GrimmFest Day Four
Written by Daniel Benson
The final day is upon us and I’m running almost entirely on coffee and energy drinks at the moment. Skipping out on the opening film of the morning allowed me to write up yesterday’s events, but never fear, as the film in question was The Cleaning Lady and you can read Joel Harley’s full review here.
Lunchtime would see the fraternity hazing horror Pledge along with its short film companion Conductor. The latter is a standout short that doesn’t give any clues as to its ending until it gets there in spectacularly bloody fashion. A seemingly innocent DJ contest in a shopping mall ends up in an orgy of violence.
Pledge was preceded by a specially recorded intro by its baby-faced director and writer/star Daniel Robbins and Zach Wiener respectively. That these young guys have put together such an accomplished movie makes them future names to watch in horror for sure. The film begins as a typical frat house comedy as three outcasts are struggling to even be considered for membership of their university’s fraternities. When they are invited to attend an extremely opulent house and pledge for membership, they think all their birthdays have come at once. However, they soon find out that the ordeal they’ll need to go through to join this exclusive club is perhaps more than they’re willing to endure. It moves quickly from a light-hearted comedy to a savage game of cat and mouse.
Captivity chiller Alive came next. A man and a woman wake up in an abandoned medical facility with no idea who they are and how they got there. Their only companion is their caretaker, a twisted character who performs surgery on them and administers natural remedies in the name of rehabilitating the pair. Too weak to resist, they have no option other than to allow him his actions although every day they’re getting stronger and closer to making their escape. What is, for the most part, a fairly generic escape from captivity horror is elevated by a reveal in the final act that few will see coming.
Aislinn Clarke’s The Devil’s Doorway followed, telling the story of a pair of priests investigating the alleged miracle of a statue of The Virgin Mary bleeding from its eyes. The statue is located in a Magdalene Laundry, an institution taken from the history of the Catholic church where women were held if they were seen as a problem to the church (mentally ill, unmarried mothers, orphaned children). The women were subjected to horrendous cruelty by the staff of sadistic nuns and, more shockingly, these facilities were still in existence as recently as 1996. Shot in found-footage style, the shooting choice is incredibly bold. Set in the 1960s, the entire film is square aspect ratio, 16mm film shot, accompanied by authentic hallow-sounding audio. The choice of format will probably stand against the film being seen by a wider audience, but as it stands it is an extremely effective and creepy piece, with the narrow field of view focusing the viewer’s attention on everything that happens within the walls of the creepy old building. You can read Rachel Knightley's full review here.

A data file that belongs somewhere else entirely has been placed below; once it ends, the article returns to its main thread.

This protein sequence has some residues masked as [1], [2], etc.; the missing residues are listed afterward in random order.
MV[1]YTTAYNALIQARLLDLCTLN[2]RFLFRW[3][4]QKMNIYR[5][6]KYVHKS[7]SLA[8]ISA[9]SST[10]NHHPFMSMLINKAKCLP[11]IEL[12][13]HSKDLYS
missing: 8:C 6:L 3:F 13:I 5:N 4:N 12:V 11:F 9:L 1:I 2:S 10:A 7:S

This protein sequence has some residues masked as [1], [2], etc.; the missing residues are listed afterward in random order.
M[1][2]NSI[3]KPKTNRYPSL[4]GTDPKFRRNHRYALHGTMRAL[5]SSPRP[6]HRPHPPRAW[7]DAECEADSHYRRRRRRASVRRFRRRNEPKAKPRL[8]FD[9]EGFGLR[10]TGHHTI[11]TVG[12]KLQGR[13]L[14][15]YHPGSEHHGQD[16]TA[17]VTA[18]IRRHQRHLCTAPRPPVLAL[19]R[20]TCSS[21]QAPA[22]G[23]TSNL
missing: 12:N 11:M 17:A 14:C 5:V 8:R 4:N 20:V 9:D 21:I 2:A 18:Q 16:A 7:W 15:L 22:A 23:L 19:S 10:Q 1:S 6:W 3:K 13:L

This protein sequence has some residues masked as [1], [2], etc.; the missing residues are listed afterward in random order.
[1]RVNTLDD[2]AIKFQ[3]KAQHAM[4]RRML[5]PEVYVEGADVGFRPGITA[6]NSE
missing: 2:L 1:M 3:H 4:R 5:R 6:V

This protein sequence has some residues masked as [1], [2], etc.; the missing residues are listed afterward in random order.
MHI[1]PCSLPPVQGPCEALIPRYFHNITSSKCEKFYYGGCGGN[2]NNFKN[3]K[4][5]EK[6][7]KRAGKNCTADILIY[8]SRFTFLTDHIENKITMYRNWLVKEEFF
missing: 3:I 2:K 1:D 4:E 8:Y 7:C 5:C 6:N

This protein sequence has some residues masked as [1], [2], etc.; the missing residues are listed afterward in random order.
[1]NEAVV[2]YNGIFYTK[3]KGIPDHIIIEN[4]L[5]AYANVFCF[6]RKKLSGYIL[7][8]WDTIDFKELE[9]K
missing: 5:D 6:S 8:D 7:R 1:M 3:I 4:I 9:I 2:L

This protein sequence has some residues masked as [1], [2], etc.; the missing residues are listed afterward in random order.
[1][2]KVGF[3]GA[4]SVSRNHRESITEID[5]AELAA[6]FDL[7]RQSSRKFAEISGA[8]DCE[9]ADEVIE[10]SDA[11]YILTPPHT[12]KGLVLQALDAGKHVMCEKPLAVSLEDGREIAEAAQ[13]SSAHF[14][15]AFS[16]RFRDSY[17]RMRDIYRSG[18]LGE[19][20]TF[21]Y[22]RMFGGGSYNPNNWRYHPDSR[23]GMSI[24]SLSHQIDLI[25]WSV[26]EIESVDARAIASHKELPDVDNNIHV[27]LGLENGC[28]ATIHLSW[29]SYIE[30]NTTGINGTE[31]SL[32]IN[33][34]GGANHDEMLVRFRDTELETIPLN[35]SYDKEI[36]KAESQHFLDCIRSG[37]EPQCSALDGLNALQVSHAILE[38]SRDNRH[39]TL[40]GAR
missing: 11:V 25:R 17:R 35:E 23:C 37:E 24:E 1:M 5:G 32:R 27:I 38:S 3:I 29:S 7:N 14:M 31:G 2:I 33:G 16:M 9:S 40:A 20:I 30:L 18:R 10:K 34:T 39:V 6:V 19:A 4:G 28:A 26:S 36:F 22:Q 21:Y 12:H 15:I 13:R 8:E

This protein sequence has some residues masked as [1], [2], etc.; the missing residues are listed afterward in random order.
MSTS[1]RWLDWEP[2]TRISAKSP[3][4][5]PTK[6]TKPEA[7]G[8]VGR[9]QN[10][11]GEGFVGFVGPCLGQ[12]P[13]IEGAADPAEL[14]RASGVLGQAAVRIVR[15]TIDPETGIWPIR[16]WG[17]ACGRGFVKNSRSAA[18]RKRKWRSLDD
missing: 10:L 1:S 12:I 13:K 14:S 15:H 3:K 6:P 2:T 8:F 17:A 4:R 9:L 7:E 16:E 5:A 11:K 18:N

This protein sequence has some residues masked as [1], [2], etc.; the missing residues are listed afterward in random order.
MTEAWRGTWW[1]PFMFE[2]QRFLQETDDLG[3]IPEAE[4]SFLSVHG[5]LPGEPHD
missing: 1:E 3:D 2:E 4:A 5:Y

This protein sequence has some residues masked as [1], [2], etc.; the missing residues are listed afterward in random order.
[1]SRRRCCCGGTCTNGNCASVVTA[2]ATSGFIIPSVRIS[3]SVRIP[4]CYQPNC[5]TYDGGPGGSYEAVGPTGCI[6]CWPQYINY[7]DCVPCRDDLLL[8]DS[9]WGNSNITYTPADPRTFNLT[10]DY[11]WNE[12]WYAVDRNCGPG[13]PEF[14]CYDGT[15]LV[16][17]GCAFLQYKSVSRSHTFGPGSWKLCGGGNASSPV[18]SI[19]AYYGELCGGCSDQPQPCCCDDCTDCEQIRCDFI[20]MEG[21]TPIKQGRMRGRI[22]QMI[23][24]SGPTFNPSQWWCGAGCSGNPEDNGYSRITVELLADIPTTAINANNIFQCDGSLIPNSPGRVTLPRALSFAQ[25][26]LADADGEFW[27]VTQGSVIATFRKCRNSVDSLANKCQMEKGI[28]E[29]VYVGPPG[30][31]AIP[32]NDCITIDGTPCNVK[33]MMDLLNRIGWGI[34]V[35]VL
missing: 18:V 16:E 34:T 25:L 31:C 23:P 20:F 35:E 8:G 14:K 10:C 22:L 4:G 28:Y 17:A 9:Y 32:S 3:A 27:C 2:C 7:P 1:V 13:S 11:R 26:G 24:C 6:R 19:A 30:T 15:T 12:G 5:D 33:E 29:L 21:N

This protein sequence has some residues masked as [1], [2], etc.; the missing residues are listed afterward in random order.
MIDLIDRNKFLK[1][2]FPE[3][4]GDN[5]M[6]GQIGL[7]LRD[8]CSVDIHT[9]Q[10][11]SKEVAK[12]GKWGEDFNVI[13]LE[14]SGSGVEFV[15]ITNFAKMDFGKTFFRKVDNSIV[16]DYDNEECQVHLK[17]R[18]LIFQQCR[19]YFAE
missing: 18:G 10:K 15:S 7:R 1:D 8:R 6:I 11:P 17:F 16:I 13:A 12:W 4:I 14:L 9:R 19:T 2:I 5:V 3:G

Chad Archibald’s I’ll Take Your Dead ushered in the early evening, unfortunately it also coincided with my body’s need for dinner, so it had to be skipped. Its programme description tells me it’s about a man who makes bodies disappear for the local gangs, except one ‘deposit’ he receives seems to be still alive… The Antisocial director has put out some interesting and different horror in recent years so this is definitely one worth having on the radar.
Finally, the end of the festival and the last film to screen would be Anna and the Apocalypse. It has had much festival applause for its mixture of musical numbers and zombie comedy, but for me it was lacking something. Take away its song and dance routines and you’re left with a fairly standard zombie comedy that brings nothing new to the table; take away the zombie movie and the songs are not much to write home about, being more like High School Musical numbers (I have a daughter who’s into that kind of stuff, shut up), which is definitely not my kind of thing. For it to truly succeed I’d like to have seen the songs riff on zombie movies and the tropes we know as a horror audience, in the same way that Stage Fright (2014) camped up its musical numbers and made them about the conventions of the slasher movie. If you’re a fan of musicals then the arrangements in Anna and the Apocalypse will impress you, but for me that’s just not my jam.
So that was Grimmfest. Their 10th year, my first year at the festival and I had an excellent time. There’s a lot to be said for having just one screen at a festival as you can literally see everything if you can keep up with the long days and short nights of sleep. No worrying about researching films that may be showing in other screens, and no fear of missing out on what might be the next big thing – it’s all here, in front of you and ready for your consumption. Hats off too, to the audience, a respectful bunch that gave their 100% attention to the films on the screen and not to the screens in their pockets. Farewell Manchester, I’m heading home replete with horror entertainment and back to the mundanities of the day job. Same time next year?